You also provide contracts for central stations that have the dealer indemnify the central station even when a central is clearly at fault.  I have read your articles stating reasons as to the indemnification from customers to the dealers but are you advising dealers to sign a central station contract as is?  You are the lawyer for Saarg, which is my insurance provider, my central has another carrier.
Thank You
    Interesting issue.  First hurdle is, do you have the clout to get your central station - or any central station - to omit the indemnity provision from its contract.  If you do then by all means get rid of it.  Both you and the central carry insurance so the indemnity is not essential to either of you, especially you, since you're the one providing the indemnity.  Your argument to your subscriber is "why should I assume all this liability when I am charging such a small amount for my services?"  Your central station can make the same argument.  Why should it assume liability for its charges?  Too often it's impossible to figure out who made the mistake, but regardless, parties can always agree to shift liability by entering into an agreement requiring insurance and indemnity; which is exactly what is done in the alarm contracts.
    Should you agree to indemnify your central?  That's a decision you have to make.  All I can say is that it's common practice for the dealer to indemify the central station.  You can and should (when possible) name the central as an additional insured on your E&O policy so that your carrier covers the central.  Here are a few things you should do regarding the indemnity:

  • Name your central station on your E&O policy as an additional insured.
  • Use the same carrier as your central station.
  • Limit your indemnity to your available insurance coverage.

    Indemnity is just one issue you have when negotiating with your central station.  If your central station uses the Dealer Agreement then critical issues are itemized on the front of the contract rather than hidden in small print.  Insist that your central use the Dealer Agreement, and if they don't then look for a central station on The Alarm Exchange that does use that agreement.  They are committed to treating you fairly or they get the boot.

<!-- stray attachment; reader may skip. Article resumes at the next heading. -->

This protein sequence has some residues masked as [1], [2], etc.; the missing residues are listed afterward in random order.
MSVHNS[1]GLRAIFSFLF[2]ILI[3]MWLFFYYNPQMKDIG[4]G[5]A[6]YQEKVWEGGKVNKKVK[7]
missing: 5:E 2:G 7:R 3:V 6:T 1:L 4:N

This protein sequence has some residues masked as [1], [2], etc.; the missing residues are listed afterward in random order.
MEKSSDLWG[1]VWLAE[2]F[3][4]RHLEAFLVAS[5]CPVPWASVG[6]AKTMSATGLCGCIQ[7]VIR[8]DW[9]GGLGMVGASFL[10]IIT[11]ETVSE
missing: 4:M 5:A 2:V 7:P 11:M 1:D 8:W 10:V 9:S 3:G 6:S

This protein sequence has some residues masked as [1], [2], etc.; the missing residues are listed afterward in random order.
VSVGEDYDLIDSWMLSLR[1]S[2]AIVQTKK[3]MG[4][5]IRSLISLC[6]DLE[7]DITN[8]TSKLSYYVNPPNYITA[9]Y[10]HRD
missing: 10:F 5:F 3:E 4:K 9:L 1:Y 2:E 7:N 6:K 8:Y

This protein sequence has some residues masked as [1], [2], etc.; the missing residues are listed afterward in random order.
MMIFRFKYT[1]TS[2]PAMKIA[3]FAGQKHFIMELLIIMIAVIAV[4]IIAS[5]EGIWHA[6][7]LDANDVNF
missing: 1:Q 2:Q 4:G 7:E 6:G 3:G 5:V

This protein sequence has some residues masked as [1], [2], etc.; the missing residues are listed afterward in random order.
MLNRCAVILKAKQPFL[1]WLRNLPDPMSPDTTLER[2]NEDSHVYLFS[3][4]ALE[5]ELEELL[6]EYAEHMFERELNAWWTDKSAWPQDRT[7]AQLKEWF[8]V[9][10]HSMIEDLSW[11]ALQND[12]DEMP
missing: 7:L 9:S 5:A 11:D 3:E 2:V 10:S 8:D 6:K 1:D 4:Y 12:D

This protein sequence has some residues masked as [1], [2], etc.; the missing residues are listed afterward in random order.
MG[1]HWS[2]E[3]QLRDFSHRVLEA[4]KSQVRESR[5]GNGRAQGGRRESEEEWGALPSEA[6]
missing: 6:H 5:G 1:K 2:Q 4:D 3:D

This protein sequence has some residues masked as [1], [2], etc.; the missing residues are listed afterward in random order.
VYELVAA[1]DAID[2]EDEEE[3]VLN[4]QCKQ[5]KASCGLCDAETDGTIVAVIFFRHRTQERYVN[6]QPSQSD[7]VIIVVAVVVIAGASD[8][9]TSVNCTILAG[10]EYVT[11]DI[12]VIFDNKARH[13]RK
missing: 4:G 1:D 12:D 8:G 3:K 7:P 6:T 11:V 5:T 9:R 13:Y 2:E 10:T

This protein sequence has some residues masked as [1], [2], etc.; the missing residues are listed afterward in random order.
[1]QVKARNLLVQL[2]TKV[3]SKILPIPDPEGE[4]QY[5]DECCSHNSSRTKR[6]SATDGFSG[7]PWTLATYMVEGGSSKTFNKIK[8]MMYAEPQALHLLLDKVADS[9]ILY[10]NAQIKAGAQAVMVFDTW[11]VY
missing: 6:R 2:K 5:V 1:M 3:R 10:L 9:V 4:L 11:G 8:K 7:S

Regarding listed hard wired smoke alarms with aux contacts, I would like to reply to the few comments I read. A few manufacturers of smoke alarms have contacts built into the unit, labeled as auxiliary alarm contacts.  But there aren’t many of them. One just has to ensure that the model they install is compatible and listed with the remaining devices. In fact, the smoke alarms may already have them in there, just check. The Gentex 9000 series is an example, possibly the one “Ray Y” was thinking of. I think Kidde also has a model, but I don’t remember the model offhand. Most other manufacturers have wired relay modules for use by the device. Just make sure they are listed for use with the device. Listing would include being tested by UL with the smoke alarm and having a means to monitor the relay coil for integrity. Usually this means fail safe operation.
    For those that think both line voltage and low voltage wiring can’t exist in the same device: I suggest reading the NEC (NFPA 70) and NFPA 72, as well as learning how a relay isolates circuits of different potential. Every power supply and every line voltage device with a battery has low voltage and line voltage together in the same device. That include the power supplies used by all security professionals. I won’t get into how to isolate the two circuits or things like minimum distances and wire insulation. It should be a non-issue for anyone in this business. Just remember 2 things: UL listing for the intended purpose and installations to code. And have fun…
    Oh, one more thing. Make sure you use proper contracts. Even if you did everything right, when there’s a loss guess who’s getting an invitation to court?
Mitch Cohen
Port Washington, NY